Images: The Daily Climate
If you're not a regular reader of TreeHugger or any other environmentally-focused outlet, you'd be forgiven for thinking that global climate change really wasn't all that big of a deal anymore. Not because scientists have determined the threats to be less than they once were -- to the contrary, climate scientists have more and better evidence now that human activity is causing the planet to warm. But because the media as a whole seems to have lost interest in the story, or has otherwise by and large given up on covering it. For proof, check out the Daily Climate's analysis (with graphics) of the decline of climate change coverage in the US media.The above graph charts the major newspapers' coverage of climate change over the decade. The top line is total coverage, and the colored ones are individual newspapers like the New York Times and the Wall Street Journal. As you can see, there was a major spike in coverage both in 2007 (when An Inconvenient Truth came out) and in 2009 (due to the Copenhagen climate conference). This year? Fizzle. Coverage from the major outlets dropped to the lowest point since 2005.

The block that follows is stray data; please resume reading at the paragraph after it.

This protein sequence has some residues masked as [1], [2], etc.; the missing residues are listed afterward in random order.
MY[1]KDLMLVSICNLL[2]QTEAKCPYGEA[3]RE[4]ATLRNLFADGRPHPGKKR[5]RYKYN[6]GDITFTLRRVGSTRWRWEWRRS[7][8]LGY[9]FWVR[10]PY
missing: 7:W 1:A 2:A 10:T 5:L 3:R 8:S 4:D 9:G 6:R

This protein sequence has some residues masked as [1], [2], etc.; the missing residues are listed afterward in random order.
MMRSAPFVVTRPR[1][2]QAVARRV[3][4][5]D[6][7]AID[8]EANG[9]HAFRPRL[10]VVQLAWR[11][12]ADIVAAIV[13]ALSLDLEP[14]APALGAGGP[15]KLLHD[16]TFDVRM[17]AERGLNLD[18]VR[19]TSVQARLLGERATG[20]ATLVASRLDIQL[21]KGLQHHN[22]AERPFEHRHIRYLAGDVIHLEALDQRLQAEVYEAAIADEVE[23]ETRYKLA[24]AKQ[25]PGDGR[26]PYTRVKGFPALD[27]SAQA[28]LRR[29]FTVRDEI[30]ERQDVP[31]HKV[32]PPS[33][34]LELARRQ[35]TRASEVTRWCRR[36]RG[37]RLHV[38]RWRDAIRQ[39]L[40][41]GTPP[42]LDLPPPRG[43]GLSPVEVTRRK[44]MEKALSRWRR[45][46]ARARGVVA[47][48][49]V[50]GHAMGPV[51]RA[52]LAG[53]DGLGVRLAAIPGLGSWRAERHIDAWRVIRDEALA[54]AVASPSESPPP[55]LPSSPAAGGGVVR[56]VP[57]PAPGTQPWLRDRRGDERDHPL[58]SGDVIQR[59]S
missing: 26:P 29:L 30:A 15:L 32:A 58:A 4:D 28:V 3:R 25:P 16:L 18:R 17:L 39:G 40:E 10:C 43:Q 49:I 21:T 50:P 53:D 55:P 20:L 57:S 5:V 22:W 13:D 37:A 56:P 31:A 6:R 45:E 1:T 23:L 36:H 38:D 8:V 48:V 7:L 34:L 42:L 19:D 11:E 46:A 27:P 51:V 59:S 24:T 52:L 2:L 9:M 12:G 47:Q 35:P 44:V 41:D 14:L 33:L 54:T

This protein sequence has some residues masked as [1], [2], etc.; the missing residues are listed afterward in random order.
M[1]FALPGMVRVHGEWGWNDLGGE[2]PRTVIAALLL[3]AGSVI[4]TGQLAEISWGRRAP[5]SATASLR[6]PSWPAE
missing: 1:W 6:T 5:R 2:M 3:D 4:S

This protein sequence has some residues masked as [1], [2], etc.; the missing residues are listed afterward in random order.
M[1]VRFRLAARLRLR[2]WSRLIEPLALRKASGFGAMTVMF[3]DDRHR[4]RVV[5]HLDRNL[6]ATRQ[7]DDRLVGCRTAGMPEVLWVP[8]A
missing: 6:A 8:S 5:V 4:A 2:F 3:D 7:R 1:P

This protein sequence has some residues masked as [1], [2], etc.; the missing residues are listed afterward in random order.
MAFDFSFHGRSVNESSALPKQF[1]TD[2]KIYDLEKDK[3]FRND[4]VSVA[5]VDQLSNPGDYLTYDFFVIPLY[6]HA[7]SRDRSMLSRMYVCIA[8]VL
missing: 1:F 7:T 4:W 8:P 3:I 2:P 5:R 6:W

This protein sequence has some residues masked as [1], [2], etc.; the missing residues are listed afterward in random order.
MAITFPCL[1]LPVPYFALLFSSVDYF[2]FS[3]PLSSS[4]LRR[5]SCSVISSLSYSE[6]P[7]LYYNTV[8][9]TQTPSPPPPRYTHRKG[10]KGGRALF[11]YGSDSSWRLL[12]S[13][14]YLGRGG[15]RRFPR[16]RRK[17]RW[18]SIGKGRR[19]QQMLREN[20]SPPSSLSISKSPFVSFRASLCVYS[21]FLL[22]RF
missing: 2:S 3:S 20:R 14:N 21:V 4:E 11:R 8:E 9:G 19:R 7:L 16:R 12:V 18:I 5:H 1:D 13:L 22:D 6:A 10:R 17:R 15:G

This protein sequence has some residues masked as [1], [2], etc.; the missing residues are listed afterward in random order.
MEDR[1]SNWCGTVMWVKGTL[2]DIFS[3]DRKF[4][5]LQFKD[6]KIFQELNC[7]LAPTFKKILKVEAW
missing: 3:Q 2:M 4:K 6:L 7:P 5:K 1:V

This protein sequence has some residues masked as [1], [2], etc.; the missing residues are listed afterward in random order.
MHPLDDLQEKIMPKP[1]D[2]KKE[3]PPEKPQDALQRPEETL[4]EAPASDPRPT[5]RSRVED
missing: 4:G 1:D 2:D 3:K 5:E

The total number of stories on climate change (not just from the majors) was down, too -- a full 30% from 2009. And some outlets remain on task: Reuters and London's Guardian chief among them. But the picture gets even more grim when we turn to broadcast news:
I'll let the Daily Climate explain this one:
Drexel University professor Robert Brulle has analyzed nightly network news since the 1980s. Last year's climate coverage was so miniscule, he said, that he's doubting his data.Yes, that's right. One 10-second spot of coverage for an event many hailed as a success in global climate negotiations.
"I can't believe it's this little. In the U.S., it's just gone off the map," he said. "It's pretty clear we're back to 2004, 2005 levels."
Coverage of December's United Nations climate talks in Cancun is Exhibit A: Total meeting coverage by the networks consisted of one 10-second clip, Brulle said. By contrast, 2009's Copenhagen talks generated 32 stories totaling 98 minutes of airtime. "I'm trying to check it again and again," Brulle said of the 2010 data. "It's so little, it's stunning."
Finally, it's worth noting that the American paper of record, the New York Times, didn't run a single major leading headline about climate change (you can read a list of the headlines they did run at Climate Progress).
Yes, in a year where the global temperature was found by NASA to likely be the hottest ever recorded, where extreme weather events like droughts and floods wreaked havoc around the globe, and where nearly 20 nations broke heat records, there were few major headlines, and mere minutes worth of TV coverage about climate change. Nice.
More on Media Coverage of Climate Change
The US Media Still Failing on Climate Change
Even the Elite Liberal Media is Bungling Climate Change Coverage